The roadmap introduces sustainability disclosure requirements for UK companies and reveals further developments in relation to a UK Green Taxonomy.

By David Berman, Paul A. Davies, Nicola Higgs, Michael D. Green, Anne Mainwaring, and James Bee

On 18 October 2021, the UK government released a report titled “Greening Finance: Roadmap to Sustainable Investing” (the Roadmap), which is intended to encourage UK businesses and investors to have regard to climate and other environmental, social, and governance (ESG) considerations in their decision-making processes. The Roadmap follows the government’s 2019 Green Finance Strategy, which set out a suite of policies to assist in aligning UK financial flows with a low-carbon planet.

The government states that it views the task of “greening the financial system”[1] as composed of three fundamental phases. The Roadmap addresses the first phase: informing investors and consumers and addressing the information gap in relation to environmental and sustainability  issues between corporates and investors.[2] Notably, the Roadmap also introduces sustainability disclosure requirements (SDR) for UK companies and reveals further developments in relation to the UK Green Taxonomy (Taxonomy). In addition, the Roadmap identifies proposed timeframes for further developments on each of these topics.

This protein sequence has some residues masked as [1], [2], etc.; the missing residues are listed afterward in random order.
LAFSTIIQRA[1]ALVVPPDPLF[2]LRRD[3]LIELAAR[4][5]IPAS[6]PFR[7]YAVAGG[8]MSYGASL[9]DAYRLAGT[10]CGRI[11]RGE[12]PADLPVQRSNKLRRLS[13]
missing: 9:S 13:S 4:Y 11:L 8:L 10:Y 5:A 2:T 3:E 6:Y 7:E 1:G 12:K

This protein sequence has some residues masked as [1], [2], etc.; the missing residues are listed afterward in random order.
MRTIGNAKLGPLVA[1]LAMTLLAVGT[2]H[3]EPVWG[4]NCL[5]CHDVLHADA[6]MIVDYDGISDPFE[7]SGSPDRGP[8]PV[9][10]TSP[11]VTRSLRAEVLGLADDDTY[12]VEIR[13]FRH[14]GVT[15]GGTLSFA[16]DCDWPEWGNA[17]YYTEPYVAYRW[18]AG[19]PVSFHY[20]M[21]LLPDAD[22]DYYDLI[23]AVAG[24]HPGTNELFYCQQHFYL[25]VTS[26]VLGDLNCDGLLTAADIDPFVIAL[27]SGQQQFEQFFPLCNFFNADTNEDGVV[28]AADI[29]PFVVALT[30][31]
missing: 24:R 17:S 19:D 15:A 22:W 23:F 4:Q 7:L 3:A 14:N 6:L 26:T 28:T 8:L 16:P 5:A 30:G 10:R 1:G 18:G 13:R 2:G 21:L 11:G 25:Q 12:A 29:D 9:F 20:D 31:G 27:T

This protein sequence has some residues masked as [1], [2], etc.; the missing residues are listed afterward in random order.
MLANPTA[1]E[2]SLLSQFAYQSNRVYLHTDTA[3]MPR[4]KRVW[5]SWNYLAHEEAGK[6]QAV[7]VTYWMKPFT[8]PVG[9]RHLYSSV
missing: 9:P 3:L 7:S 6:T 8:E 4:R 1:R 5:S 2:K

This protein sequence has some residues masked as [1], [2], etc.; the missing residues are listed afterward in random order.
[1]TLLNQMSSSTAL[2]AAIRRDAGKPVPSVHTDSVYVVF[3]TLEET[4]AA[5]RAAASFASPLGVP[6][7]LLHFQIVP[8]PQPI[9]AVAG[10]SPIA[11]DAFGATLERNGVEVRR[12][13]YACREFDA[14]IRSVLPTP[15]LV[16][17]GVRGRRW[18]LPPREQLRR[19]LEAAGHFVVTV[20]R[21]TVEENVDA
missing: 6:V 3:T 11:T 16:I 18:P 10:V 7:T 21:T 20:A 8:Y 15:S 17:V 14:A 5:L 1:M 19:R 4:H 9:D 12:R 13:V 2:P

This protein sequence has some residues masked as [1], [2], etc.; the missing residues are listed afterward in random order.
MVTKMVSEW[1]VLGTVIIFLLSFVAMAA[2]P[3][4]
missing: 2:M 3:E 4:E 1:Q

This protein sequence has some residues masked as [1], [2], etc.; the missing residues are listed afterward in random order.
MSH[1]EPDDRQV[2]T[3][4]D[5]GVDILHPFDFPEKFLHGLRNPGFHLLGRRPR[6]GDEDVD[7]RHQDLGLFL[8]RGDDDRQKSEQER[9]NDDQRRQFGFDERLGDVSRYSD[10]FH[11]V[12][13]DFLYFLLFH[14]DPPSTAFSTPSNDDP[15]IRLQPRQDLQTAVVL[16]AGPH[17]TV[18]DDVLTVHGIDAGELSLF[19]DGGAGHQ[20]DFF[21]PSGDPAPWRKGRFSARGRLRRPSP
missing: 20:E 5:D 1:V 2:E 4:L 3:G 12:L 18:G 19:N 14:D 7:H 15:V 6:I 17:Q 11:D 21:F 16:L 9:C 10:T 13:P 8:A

By Jörn Kassow and Eun-Kyung Lee

On June 9, 2017, the European Commission (EC) published its Action Plan to Streamline Environmental Reporting (COM(2017) 312), summarising the findings of its review of reporting requirements following the 2015 ‘Better Regulation Initiative.’

As part of this 2015 Initiative, the EC carried out a fitness check focused on assessing environmental reporting and monitoring. While environmental as well as regulatory monitoring and reporting provide essential facts for informed decision-making and implementation review, the EC acknowledges the need to balance the demand for better information with the related costs for Member States and businesses. The estimated cost of reporting obligations — solely for the authorities involved — amounts to approximately €22 million a year.

In its recently published action plan, the EC summarised the findings of its fitness check and outlined a roadmap for action. In summary, the EC found that there is room for improvement, particularly in terms of effectiveness, efficiency, and coherence of reporting obligations. The EC also concluded that the content of environmental reporting could focus more on strategic, quantitative, and regulation-driven information, e.g., by using key indicators to reduce the amount of textual information currently requested.